The Financial Times has launched a new charity endorsed by the former prime minister Gordon Brown, focused on the promotion of financial literacy and inclusion around the world. The FT Financial Literacy and Inclusion Campaign (FT FLIC) unveiled its strategic plan to boost the financial literacy of young people, women and disadvantaged communities at an event hosted by Roula Khalaf, editor of the Financial Times.
The plan will develop educational programmes to tackle financial literacy, initially in the UK and then around the world. It will seek to warn people about potential financial traps as well as empowering them to realise their aspirations. It will also campaign for policy change and clearer product communication by financial companies.
“Improving financial literacy for people that need it most, will empower and build financial resilience amongst communities that have faced growing inequalities exacerbated by the pandemic and austerity,” said Aimée Allam, executive director of FT FLIC. “We have now outlined our ambitious goals to improve financial literacy, and our success will be determined by our ability to achieve these goals in an effective and measurable way.”
According to the research, 90% of the 3,194 people polled across England learnt “nothing at all” or “not very much” about finance at school. The research also found that barely half of 3,000 respondents were able to correctly compare the costs of borrowing via credit cards or bank overdrafts, regardless of their wealth, ethnicity or gender.
Not only will FT FLIC provide financial educational content for individuals and teachers, it also intends to lobby for education policy to change, in particular pushing for financial literacy to be integrated into school curriculums. FT FLIC will also focus on helping close the financial literacy gap for women and communities marginalised from accessing mainstream finance.
FT FLIC will partner with existing charities and other organisations in financial education, and become a hub for the aggregation of the best materials, as well as developing its own content.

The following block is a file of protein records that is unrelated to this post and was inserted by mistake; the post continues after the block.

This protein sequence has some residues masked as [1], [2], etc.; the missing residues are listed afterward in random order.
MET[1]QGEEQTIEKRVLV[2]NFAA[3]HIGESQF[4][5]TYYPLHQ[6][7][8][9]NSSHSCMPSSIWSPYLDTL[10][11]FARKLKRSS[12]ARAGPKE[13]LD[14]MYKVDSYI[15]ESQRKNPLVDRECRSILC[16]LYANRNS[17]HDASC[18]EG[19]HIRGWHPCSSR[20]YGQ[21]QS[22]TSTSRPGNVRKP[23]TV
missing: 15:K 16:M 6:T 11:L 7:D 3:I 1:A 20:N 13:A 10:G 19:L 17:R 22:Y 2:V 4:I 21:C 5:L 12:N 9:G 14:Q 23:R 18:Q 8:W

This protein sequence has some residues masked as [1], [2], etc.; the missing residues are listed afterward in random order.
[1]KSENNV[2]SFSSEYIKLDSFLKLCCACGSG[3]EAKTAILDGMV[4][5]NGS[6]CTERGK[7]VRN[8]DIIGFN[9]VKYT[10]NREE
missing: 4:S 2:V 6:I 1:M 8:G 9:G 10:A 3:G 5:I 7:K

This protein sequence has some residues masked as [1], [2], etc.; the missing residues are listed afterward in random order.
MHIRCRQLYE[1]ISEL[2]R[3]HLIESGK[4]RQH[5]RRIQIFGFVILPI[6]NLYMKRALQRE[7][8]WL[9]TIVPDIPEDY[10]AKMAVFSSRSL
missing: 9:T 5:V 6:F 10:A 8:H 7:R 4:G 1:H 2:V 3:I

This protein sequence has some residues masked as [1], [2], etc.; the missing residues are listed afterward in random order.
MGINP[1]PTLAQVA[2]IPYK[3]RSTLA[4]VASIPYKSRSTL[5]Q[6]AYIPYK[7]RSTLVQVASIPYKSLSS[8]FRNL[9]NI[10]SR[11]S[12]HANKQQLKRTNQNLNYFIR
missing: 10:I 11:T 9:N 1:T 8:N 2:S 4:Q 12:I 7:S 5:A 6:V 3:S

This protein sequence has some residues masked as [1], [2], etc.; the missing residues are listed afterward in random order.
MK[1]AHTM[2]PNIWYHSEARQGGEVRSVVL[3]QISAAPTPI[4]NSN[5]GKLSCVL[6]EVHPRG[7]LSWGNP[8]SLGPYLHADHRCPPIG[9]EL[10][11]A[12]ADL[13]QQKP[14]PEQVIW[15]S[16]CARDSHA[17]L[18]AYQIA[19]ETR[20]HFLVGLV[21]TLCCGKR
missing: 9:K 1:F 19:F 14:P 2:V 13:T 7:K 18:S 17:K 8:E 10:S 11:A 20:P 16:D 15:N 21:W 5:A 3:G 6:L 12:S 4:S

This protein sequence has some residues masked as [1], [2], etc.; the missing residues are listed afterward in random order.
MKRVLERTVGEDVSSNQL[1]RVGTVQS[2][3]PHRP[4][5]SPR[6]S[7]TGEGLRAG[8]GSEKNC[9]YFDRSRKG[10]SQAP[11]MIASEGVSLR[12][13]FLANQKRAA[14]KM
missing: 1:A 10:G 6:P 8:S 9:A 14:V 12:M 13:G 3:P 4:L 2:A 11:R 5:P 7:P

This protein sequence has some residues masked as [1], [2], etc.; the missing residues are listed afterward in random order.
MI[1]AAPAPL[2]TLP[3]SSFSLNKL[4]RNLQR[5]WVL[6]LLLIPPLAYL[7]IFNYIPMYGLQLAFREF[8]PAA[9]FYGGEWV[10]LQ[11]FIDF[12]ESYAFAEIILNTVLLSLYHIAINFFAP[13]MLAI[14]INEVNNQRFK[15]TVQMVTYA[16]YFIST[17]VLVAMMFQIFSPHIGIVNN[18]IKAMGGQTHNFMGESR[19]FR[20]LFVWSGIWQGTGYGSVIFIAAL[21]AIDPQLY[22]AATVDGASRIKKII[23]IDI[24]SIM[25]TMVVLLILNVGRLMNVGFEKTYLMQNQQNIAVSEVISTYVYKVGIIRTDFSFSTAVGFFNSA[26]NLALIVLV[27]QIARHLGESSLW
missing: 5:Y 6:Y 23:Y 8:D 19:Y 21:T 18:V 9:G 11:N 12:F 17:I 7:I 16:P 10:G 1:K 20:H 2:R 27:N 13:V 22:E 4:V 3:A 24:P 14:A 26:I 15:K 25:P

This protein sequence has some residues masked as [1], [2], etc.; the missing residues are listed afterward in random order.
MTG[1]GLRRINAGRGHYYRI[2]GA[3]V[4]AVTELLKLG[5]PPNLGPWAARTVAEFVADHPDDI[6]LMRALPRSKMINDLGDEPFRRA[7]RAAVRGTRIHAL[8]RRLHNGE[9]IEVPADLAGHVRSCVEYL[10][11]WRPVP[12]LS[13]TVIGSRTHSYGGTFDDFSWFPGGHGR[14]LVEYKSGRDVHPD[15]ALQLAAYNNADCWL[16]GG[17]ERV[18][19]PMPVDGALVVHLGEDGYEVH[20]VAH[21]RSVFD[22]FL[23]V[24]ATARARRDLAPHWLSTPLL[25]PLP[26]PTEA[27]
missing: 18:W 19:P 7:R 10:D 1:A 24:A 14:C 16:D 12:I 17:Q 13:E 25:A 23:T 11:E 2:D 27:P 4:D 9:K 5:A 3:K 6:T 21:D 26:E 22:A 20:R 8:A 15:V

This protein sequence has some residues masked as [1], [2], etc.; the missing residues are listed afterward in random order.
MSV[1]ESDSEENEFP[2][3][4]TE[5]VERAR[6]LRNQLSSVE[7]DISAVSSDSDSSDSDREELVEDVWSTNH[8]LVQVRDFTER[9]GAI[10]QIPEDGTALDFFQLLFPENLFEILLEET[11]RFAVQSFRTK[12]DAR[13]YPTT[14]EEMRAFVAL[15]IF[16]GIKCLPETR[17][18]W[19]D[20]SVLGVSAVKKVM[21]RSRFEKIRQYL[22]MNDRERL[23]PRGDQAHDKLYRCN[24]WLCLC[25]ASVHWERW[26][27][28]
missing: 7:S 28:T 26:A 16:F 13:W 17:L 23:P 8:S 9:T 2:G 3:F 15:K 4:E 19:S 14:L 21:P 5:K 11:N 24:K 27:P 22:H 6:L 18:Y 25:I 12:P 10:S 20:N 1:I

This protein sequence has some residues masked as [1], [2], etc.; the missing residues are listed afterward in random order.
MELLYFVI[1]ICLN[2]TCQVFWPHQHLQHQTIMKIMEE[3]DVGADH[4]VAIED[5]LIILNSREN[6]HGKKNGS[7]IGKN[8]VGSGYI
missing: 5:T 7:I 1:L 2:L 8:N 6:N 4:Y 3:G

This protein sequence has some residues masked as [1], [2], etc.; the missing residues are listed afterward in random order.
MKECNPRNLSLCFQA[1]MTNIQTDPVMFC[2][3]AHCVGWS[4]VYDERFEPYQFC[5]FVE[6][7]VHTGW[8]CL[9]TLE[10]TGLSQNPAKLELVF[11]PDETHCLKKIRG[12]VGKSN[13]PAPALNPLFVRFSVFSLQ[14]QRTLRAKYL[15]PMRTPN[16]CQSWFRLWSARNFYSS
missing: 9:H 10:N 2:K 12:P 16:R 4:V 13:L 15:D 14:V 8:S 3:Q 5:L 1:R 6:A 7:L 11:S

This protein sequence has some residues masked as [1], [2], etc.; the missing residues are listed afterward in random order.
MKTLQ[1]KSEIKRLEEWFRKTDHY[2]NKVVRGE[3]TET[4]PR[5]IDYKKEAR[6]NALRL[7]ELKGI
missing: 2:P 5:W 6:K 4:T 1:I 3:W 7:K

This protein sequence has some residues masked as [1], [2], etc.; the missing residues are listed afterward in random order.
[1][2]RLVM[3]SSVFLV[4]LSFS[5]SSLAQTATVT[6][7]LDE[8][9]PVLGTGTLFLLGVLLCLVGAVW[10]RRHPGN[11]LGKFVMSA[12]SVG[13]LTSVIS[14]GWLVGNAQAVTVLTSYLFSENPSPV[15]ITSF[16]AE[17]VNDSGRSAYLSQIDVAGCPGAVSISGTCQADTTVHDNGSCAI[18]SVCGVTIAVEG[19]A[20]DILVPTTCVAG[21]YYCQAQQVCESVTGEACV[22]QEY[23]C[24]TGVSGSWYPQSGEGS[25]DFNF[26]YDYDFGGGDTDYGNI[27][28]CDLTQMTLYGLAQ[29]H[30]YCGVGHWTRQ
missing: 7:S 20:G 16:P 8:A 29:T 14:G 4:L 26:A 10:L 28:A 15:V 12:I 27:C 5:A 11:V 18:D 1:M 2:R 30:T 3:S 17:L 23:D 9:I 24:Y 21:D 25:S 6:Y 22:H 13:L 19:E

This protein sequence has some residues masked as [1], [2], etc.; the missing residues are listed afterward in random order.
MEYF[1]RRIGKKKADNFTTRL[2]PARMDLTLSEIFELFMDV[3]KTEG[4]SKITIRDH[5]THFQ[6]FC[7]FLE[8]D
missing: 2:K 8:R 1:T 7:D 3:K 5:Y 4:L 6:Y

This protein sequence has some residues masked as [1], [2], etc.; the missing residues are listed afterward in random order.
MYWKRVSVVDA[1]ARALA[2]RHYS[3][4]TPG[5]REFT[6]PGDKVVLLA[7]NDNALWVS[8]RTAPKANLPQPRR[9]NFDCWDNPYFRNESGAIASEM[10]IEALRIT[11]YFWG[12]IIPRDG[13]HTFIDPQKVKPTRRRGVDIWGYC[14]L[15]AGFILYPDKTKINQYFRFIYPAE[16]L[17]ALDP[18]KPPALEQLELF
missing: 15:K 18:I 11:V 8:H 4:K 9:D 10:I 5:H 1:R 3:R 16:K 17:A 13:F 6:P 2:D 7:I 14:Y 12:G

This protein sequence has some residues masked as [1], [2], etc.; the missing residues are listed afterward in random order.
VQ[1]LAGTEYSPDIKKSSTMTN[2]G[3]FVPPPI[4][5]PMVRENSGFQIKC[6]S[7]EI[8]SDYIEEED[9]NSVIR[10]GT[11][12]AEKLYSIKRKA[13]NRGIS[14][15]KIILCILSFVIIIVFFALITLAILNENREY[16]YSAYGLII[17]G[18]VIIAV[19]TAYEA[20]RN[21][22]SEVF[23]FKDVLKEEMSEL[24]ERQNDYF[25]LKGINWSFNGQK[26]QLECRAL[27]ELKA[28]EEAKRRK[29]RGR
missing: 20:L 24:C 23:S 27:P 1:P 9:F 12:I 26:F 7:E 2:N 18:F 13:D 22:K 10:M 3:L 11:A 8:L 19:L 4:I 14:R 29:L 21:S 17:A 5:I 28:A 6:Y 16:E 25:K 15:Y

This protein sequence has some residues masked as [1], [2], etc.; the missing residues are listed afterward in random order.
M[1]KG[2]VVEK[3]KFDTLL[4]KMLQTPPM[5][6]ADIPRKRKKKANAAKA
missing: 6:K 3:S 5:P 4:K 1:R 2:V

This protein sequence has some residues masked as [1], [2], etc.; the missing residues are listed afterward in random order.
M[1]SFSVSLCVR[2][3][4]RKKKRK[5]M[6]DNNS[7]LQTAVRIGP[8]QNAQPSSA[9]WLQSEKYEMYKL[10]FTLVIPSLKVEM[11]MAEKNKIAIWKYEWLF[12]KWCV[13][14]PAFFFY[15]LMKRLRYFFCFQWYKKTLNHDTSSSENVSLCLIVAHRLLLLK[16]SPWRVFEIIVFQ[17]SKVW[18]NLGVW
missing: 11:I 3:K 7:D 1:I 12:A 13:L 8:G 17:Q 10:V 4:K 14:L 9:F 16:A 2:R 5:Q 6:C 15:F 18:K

Patrick Jenkins, the FT’s deputy editor who chairs FT FLIC, said: “Our aim is to provide a pathway to financial freedom, by improving access to content that is engaging and empowering. The power of financial literacy for young people, as well as others who lack basic financial knowledge, can transform lives and help to avoid costly financial mistakes.”
Speaking at the launch of FT FLIC Gordon Brown, former Prime Minister of the United Kingdom, said: “In surgeries, I came face-to-face with constituents who could not manage their finances or pay their bills, who racked up debts and fell into the hands of money lenders. I saw not only the despair that this brings and the impact it has on physical and mental health but the need for far greater financial literacy. Financial worries have been exacerbated by the pandemic and will certainly worsen when six million families in the UK find their universal credit is cut by £20 a week. I welcome this initiative to create an umbrella foundation that will not only work with current providers at the grass roots level, but it will also seek changes to policy.”
The launch of FT FLIC follows 15 years of successful FT seasonal appeals that raised more than £19.5m on behalf of charities and supported many worthwhile causes.
Notes to editors
Study based on 3,194 people aged 16+, conducted by Ipsos Mori (01 June)
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